Bill Kristol is disgusted at both the vacuity of Hillary’s pro forma denunciation and The One’s deafening silence. I wish I could join him on the latter, but I keep coming back to those two weeks of White House bumbling on Egypt. What reason is there to believe that anyone in Libya would care what Obama has to say? And why should we trust that an Obama statement today won’t be contradicted by a Jay Carney briefing tomorrow or a Frank Wisner interview on Thursday or a Joe Biden presser on Friday? If the worry is that the White House doesn’t seem concerned about violence, the Hillary clip below will reassure you. Not that it should have to — “no violence against protesters” was, after all, the one consistent demand that Obama made of Mubarak during the Cairo demonstrations — but of course, Qaddafi’s not going to listen to this anyway. A U.S. statement is thus purely perfunctory, which may help make us feel good about ourselves but achieves nothing meaningful on the ground. Without any real leverage, as the man himself once said, it’s … just words.
That said, precisely because talk is cheap here, it is odd that Obama hasn’t fired up the TOTUS for a paint-by-numbers “I condemn” statement. A reader e-mails that he might be worried about Qaddafi taking hostages among Americans who are momentarily trapped inside the country, but (a) that risk is inherent no matter what O does or doesn’t do and (b) in any case, Hillary’s statement presumably provides enough of a pretext. If I had to guess, my assumption would be that O’s lying low because he doesn’t want to lend any credence to Qaddafi’s ranting about the protests being an American plot or whatever. That was also a consideration in his early silence about the Green Revolution in Iran two years ago: When the opposition has some momentum and the regime starts screeching about the Great Satan, it’s best not to give them anything they can point to as evidence of interference. Hence the compromise by having Hillary speak. The White House has to say something, but by farming it out to a less visible player, they reduce Qaddafi’s ability to demagogue it. Or at least, that’s the theory; if Qaddafi cares, for whatever reason, what America thinks, at this point he’s probably the only one who does.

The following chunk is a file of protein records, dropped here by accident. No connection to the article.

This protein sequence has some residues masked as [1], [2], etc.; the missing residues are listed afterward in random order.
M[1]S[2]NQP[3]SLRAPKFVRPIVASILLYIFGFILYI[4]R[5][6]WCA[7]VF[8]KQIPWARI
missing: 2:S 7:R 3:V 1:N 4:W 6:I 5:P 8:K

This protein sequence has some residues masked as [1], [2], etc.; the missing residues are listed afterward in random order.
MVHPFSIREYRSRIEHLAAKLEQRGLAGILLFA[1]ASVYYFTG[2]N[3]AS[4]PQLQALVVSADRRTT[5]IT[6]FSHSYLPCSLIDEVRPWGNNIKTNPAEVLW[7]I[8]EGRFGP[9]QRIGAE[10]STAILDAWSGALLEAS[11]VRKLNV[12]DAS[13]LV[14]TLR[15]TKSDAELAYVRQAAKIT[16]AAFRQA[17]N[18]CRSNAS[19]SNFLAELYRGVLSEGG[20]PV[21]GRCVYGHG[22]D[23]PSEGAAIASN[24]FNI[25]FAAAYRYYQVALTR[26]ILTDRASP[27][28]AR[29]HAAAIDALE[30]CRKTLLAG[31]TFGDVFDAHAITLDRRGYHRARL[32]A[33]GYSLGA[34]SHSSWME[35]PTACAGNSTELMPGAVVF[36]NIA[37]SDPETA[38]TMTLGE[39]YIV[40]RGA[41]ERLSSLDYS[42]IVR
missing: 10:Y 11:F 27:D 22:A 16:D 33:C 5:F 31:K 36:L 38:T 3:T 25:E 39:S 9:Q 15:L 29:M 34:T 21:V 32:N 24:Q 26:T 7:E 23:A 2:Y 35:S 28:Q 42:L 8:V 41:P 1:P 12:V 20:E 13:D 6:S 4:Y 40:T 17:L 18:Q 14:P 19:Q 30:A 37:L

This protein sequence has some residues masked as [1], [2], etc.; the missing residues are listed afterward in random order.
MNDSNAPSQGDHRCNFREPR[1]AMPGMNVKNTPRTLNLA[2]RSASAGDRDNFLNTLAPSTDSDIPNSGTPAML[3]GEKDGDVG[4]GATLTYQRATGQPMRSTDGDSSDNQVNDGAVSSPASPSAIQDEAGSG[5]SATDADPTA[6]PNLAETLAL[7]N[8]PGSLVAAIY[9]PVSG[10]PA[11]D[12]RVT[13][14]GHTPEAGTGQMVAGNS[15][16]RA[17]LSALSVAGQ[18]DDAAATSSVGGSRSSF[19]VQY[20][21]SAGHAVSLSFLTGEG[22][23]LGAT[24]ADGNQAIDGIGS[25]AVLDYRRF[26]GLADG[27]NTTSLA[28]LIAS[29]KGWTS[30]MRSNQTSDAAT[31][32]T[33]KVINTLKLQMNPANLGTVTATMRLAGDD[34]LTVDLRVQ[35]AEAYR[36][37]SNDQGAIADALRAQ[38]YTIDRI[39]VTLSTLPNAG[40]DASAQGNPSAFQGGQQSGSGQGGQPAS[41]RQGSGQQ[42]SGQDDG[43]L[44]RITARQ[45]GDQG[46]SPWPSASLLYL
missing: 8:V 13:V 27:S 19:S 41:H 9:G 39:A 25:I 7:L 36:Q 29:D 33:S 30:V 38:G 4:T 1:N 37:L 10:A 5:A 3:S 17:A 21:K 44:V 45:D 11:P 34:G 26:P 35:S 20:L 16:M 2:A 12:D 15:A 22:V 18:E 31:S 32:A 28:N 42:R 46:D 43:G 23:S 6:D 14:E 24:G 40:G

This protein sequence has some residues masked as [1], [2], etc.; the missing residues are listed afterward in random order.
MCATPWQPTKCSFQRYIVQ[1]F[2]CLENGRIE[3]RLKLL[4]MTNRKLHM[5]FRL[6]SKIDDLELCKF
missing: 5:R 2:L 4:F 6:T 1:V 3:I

Just within the last half hour or so, the Security Council issued its own perfunctory statement denouncing violence against Libyan protesters. Whether there’s something more meaningful to come depends, I guess, on how ruthless Qaddafi gets over the next few days. Or maybe not. This is, after all, the UN we’re talking about.